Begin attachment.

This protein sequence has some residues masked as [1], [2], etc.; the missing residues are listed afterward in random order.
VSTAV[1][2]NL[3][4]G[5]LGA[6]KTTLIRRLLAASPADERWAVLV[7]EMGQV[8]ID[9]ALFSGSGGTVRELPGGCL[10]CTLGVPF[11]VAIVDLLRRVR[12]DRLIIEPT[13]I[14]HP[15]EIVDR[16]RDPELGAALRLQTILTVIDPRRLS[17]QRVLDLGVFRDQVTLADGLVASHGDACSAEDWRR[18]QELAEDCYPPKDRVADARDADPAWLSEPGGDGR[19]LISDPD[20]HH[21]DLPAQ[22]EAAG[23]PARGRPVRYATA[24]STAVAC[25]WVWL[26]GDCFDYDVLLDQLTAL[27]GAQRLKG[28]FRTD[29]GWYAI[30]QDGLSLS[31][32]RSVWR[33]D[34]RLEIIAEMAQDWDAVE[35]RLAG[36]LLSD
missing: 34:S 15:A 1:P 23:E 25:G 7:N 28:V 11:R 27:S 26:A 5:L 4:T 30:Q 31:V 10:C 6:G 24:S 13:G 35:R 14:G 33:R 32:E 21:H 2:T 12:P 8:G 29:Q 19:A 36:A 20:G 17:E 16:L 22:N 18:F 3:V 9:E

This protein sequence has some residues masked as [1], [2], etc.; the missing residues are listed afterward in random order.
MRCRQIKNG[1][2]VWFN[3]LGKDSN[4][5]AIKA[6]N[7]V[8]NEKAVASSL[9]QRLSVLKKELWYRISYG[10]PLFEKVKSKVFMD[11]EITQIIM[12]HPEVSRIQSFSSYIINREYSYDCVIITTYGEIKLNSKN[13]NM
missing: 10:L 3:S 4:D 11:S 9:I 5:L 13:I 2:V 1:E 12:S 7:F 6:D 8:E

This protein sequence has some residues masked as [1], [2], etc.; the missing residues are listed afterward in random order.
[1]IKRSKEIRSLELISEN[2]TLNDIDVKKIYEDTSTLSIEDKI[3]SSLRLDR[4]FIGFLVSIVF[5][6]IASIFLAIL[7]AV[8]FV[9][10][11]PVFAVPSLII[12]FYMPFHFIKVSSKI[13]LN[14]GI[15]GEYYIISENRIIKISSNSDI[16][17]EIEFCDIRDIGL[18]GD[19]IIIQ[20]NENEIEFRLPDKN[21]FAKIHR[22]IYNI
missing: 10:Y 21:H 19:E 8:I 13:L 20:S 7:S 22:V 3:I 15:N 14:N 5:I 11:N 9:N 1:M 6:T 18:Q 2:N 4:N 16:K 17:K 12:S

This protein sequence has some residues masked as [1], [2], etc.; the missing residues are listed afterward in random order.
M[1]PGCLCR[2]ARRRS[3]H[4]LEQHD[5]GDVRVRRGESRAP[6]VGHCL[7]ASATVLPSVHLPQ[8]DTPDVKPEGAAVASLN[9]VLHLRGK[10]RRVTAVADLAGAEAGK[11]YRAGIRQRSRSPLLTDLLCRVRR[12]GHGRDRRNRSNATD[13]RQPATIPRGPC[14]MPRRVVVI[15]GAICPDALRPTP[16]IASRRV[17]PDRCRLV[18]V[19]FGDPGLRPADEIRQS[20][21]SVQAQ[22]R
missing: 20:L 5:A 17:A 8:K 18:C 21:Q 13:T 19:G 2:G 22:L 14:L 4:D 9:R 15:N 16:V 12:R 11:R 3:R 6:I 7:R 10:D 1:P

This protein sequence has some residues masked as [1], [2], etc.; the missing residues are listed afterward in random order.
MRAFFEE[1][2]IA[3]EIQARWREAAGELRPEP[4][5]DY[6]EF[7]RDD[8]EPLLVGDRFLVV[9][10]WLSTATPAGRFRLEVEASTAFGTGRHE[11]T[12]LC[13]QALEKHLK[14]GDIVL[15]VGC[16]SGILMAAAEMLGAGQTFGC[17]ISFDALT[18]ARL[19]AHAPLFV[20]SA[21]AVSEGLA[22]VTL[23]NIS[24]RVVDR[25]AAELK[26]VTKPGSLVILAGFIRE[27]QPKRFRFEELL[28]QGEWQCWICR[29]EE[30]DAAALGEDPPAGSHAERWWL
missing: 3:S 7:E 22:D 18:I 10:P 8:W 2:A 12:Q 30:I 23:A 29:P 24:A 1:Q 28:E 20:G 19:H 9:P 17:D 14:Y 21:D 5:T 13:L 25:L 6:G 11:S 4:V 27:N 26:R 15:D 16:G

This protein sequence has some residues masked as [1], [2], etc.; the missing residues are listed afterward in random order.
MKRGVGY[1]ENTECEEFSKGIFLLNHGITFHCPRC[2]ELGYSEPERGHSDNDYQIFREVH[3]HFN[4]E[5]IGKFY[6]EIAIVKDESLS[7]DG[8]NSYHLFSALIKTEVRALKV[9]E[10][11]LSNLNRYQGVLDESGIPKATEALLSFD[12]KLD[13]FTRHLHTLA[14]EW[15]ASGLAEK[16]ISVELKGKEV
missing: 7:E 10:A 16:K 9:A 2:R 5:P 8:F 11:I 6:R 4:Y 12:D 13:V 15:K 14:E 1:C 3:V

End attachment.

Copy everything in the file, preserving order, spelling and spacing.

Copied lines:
This protein sequence has some residues masked as [1], [2], etc.; the missing residues are listed afterward in random order.
VSTAV[1][2]NL[3][4]G[5]LGA[6]KTTLIRRLLAASPADERWAVLV[7]EMGQV[8]ID[9]ALFSGSGGTVRELPGGCL[10]CTLGVPF[11]VAIVDLLRRVR[12]DRLIIEPT[13]I[14]HP[15]EIVDR[16]RDPELGAALRLQTILTVIDPRRLS[17]QRVLDLGVFRDQVTLADGLVASHGDACSAEDWRR[18]QELAEDCYPPKDRVADARDADPAWLSEPGGDGR[19]LISDPD[20]HH[21]DLPAQ[22]EAAG[23]PARGRPVRYATA[24]STAVAC[25]WVWL[26]GDCFDYDVLLDQLTAL[27]GAQRLKG[28]FRTD[29]GWYAI[30]QDGLSLS[31][32]RSVWR[33]D[34]RLEIIAEMAQDWDAVE[35]RLAG[36]LLSD
missing: 34:S 15:A 1:P 23:E 25:G 7:N 28:V 11:R 27:S 26:A 5:L 4:T 30:Q 31:V 10:C 6:G 24:S 13:G 35:R 14:G 33:R 32:E 21:H 2:T 12:P 8:G 29:Q 19:A 36:A 20:G 17:E 16:L 22:N 18:F 3:V 9:E

This protein sequence has some residues masked as [1], [2], etc.; the missing residues are listed afterward in random order.
MRCRQIKNG[1][2]VWFN[3]LGKDSN[4][5]AIKA[6]N[7]V[8]NEKAVASSL[9]QRLSVLKKELWYRISYG[10]PLFEKVKSKVFMD[11]EITQIIM[12]HPEVSRIQSFSSYIINREYSYDCVIITTYGEIKLNSKN[13]NM
missing: 10:L 3:S 4:D 11:S 9:I 5:L 13:I 2:V 1:E 12:S 7:F 6:D 8:E

This protein sequence has some residues masked as [1], [2], etc.; the missing residues are listed afterward in random order.
[1]IKRSKEIRSLELISEN[2]TLNDIDVKKIYEDTSTLSIEDKI[3]SSLRLDR[4]FIGFLVSIVF[5][6]IASIFLAIL[7]AV[8]FV[9][10][11]PVFAVPSLII[12]FYMPFHFIKVSSKI[13]LN[14]GI[15]GEYYIISENRIIKISSNSDI[16][17]EIEFCDIRDIGL[18]GD[19]IIIQ[20]NENEIEFRLPDKN[21]FAKIHR[22]IYNI
missing: 10:Y 21:H 19:E 8:I 13:L 20:S 7:S 22:V 3:I 15:N 14:N 5:I 11:N 9:N 1:M 6:T 18:Q 2:N 4:N 16:K 17:K 12:S

This protein sequence has some residues masked as [1], [2], etc.; the missing residues are listed afterward in random order.
M[1]PGCLCR[2]ARRRS[3]H[4]LEQHD[5]GDVRVRRGESRAP[6]VGHCL[7]ASATVLPSVHLPQ[8]DTPDVKPEGAAVASLN[9]VLHLRGK[10]RRVTAVADLAGAEAGK[11]YRAGIRQRSRSPLLTDLLCRVRR[12]GHGRDRRNRSNATD[13]RQPATIPRGPC[14]MPRRVVVI[15]GAICPDALRPTP[16]IASRRV[17]PDRCRLV[18]V[19]FGDPGLRPADEIRQS[20][21]SVQAQ[22]R
missing: 20:L 5:A 17:A 8:K 18:C 21:Q 13:T 19:G 2:G 22:L 14:L 4:D 9:R 15:N 16:V 12:R 11:R 3:R 6:I 7:R 10:D 1:P

This protein sequence has some residues masked as [1], [2], etc.; the missing residues are listed afterward in random order.
MRAFFEE[1][2]IA[3]EIQARWREAAGELRPEP[4][5]DY[6]EF[7]RDD[8]EPLLVGDRFLVV[9][10]WLSTATPAGRFRLEVEASTAFGTGRHE[11]T[12]LC[13]QALEKHLK[14]GDIVL[15]VGC[16]SGILMAAAEMLGAGQTFGC[17]ISFDALT[18]ARL[19]AHAPLFV[20]SA[21]AVSEGLA[22]VTL[23]NIS[24]RVVDR[25]AAELK[26]VTKPGSLVILAGFIRE[27]QPKRFRFEELL[28]QGEWQCWICR[29]EE[30]DAAALGEDPPAGSHAERWWL
missing: 3:S 7:E 22:D 18:I 10:P 8:W 2:A 12:Q 30:I 23:A 29:P 24:A 1:Q 28:E 20:G 19:H 9:P 17:D 14:Y 21:D 5:T 13:L 25:L 6:G 11:S 4:V 27:N 26:R 15:D 16:G

This protein sequence has some residues masked as [1], [2], etc.; the missing residues are listed afterward in random order.
MKRGVGY[1]ENTECEEFSKGIFLLNHGITFHCPRC[2]ELGYSEPERGHSDNDYQIFREVH[3]HFN[4]E[5]IGKFY[6]EIAIVKDESLS[7]DG[8]NSYHLFSALIKTEVRALKV[9]E[10][11]LSNLNRYQGVLDESGIPKATEALLSFD[12]KLD[13]FTRHLHTLA[14]EW[15]ASGLAEK[16]ISVELKGKEV
missing: 7:E 10:A 16:K 9:A 2:R 5:P 8:F 11:I 6:R 4:Y 12:D 13:V 15:K 14:E 1:C 3:V